A graceful tree available in a diversity of colors, blooming seasons and sizes ranging from dwarf trees to giants reaching 50 feet and more, dogwood (Cornus spp.) is valued for its attractive foliage and spectacular blooms. The hardiness of dogwood, which includes both deciduous and evergreen species, varies depending on the species. However, most grow in U.S. Department of Agriculture plant hardiness zones 5 through 9. Clone dogwood by rooting softwood cuttings between early and late summer.
Cut stem tips from a healthy dogwood tree using a pair of clean, sharp garden pruners. Each cutting should be no more than 3 inches long. Leave two or three leaves on the top of the stems and remove the remaining leaves by pinching them cleanly from the stems with your fingernails.
Wound each cutting by scraping a sliver of bark from the bottom of the stems. A wounded spot aids in uptake of plant hormones. Scrape the stem with your thumbnail or the tip of a knife and then dip the bottom 1/2 inch of the stems in powdered or liquid rooting hormone.
Plant the stems about 1 1/2 inch deep in a container filled with half peat moss and half perlite or any lightweight, well-draining potting mixture. Any size container is appropriate as long as it has a drainage hole in the bottom and allows space to plant the cuttings without crowding. Poke planting holes in the rooting medium with your finger first to prevent loss of rooting hormone and damage to the stems. Allow adequate space so the leaves don't touch. Lightly pinch the planting medium around the stems.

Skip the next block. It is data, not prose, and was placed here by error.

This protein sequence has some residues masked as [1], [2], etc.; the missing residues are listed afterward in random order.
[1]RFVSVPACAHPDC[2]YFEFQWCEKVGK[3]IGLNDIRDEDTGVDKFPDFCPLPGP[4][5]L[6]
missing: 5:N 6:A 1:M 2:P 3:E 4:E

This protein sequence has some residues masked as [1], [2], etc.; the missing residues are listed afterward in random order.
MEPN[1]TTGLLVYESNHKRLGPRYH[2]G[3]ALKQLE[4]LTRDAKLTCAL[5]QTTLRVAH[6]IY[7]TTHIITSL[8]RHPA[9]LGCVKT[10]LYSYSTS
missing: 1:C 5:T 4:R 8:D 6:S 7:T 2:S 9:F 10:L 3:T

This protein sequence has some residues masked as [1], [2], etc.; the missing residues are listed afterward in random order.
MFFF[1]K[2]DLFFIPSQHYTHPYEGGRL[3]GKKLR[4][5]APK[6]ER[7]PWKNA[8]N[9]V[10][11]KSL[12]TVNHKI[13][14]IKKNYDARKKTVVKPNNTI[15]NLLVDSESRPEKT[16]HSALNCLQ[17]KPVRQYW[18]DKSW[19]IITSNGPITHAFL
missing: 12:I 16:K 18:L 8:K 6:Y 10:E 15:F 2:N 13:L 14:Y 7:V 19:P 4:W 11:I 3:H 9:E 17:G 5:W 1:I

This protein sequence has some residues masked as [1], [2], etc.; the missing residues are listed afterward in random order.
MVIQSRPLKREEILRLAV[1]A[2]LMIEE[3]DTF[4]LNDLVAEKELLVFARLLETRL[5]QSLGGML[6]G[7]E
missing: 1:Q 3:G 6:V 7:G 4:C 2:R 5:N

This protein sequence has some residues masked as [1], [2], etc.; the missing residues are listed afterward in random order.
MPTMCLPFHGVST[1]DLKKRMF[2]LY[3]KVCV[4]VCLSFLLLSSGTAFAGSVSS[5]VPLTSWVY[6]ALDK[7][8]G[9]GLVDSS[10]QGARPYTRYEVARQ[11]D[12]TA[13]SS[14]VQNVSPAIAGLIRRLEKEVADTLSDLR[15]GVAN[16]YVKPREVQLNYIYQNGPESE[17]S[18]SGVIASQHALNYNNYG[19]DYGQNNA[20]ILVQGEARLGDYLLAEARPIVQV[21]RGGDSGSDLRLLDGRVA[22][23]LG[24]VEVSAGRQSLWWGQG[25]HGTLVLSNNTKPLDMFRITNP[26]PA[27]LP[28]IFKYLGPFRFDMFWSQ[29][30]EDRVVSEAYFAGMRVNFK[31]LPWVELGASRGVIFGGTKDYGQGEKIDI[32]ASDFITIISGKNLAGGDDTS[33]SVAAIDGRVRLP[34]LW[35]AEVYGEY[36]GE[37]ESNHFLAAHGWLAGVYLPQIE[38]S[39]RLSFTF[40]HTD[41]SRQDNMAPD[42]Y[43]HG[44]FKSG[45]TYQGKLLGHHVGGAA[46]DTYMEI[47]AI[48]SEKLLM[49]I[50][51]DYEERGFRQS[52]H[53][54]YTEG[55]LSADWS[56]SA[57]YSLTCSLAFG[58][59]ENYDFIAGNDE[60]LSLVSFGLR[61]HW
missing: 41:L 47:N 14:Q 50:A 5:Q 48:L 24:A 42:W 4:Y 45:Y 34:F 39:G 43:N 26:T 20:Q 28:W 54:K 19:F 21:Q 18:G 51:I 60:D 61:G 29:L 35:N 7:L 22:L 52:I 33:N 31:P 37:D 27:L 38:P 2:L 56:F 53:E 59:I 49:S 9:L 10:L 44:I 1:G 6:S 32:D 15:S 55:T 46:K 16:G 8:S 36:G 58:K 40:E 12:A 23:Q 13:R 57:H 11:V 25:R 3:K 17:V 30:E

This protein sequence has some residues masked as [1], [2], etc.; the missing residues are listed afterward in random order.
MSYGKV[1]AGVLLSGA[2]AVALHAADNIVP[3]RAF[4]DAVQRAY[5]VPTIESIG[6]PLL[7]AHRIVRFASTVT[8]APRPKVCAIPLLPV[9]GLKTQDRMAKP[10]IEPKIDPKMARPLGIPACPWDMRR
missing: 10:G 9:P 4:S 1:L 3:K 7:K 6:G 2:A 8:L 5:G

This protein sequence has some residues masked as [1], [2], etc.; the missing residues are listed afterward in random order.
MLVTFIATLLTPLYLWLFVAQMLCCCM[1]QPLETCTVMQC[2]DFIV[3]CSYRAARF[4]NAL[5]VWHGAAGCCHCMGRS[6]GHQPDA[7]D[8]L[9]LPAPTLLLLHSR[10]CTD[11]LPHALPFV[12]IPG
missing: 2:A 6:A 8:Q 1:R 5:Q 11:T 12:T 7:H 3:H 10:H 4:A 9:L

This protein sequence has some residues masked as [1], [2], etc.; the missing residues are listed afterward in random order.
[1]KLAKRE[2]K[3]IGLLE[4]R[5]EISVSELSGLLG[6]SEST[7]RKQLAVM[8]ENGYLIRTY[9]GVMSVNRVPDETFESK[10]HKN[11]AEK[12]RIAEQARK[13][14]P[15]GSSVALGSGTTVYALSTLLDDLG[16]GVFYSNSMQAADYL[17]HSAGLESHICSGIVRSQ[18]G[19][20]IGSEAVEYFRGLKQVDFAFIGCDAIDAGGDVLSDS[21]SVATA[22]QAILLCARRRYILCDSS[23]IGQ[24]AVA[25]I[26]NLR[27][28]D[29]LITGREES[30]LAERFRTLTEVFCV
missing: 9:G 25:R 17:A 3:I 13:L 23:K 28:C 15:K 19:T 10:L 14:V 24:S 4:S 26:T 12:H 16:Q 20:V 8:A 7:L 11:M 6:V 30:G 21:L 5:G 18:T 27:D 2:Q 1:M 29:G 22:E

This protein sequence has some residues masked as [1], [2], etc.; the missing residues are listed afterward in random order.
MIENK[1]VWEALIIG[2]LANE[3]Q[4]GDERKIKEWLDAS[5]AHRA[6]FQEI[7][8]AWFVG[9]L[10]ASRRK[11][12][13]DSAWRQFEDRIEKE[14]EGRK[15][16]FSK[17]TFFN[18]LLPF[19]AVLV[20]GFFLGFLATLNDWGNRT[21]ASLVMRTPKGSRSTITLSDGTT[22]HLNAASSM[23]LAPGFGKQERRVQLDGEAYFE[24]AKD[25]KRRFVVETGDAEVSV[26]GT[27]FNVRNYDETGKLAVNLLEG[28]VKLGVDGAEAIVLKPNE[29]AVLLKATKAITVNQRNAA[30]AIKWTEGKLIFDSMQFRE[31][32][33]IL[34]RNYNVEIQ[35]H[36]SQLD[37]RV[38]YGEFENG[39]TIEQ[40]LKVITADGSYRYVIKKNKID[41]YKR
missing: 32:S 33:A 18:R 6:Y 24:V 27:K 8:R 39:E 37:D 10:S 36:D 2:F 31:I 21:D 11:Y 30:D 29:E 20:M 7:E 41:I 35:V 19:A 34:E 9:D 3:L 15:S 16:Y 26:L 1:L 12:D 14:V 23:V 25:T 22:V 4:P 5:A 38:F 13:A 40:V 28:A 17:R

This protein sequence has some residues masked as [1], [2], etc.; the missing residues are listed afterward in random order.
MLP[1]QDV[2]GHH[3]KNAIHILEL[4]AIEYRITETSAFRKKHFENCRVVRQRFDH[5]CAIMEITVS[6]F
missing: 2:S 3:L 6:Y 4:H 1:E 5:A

Cut the leaves in half horizontally to save container space and be sure the stems don't touch. Water immediately to settle the rooting mixture around the stems.
Place the container in a plastic bag. Install three or four sticks or plastic straws in the container to prevent the plastic from dropping down on the leaves and then close the bag tightly with a rubber band. The plastic keeps the rooting mixture moist until the dogwood cuttings root -- usually about four weeks.
Open the bags for five to 10 minutes twice every week to prevent a buildup of humidity that may cause the stems to rot.
Place the container in a warm, shady place. If possible, place the container on top of a refrigerator, television set or other warm appliance.
Plant the stems in 4-inch planting containers filled with standard potting soil when the cuttings display new growth, which indicates the cuttings are rooted. Return the pots to a warm, shady location.
Water as needed to keep the potting soil slightly moist. Never allow the mix to become bone dry, but don't water excessively because the new plants may rot. Although you can plant the young dogwoods outdoors in spring, success is more likely if the trees remain in a warm, protected area for an additional year.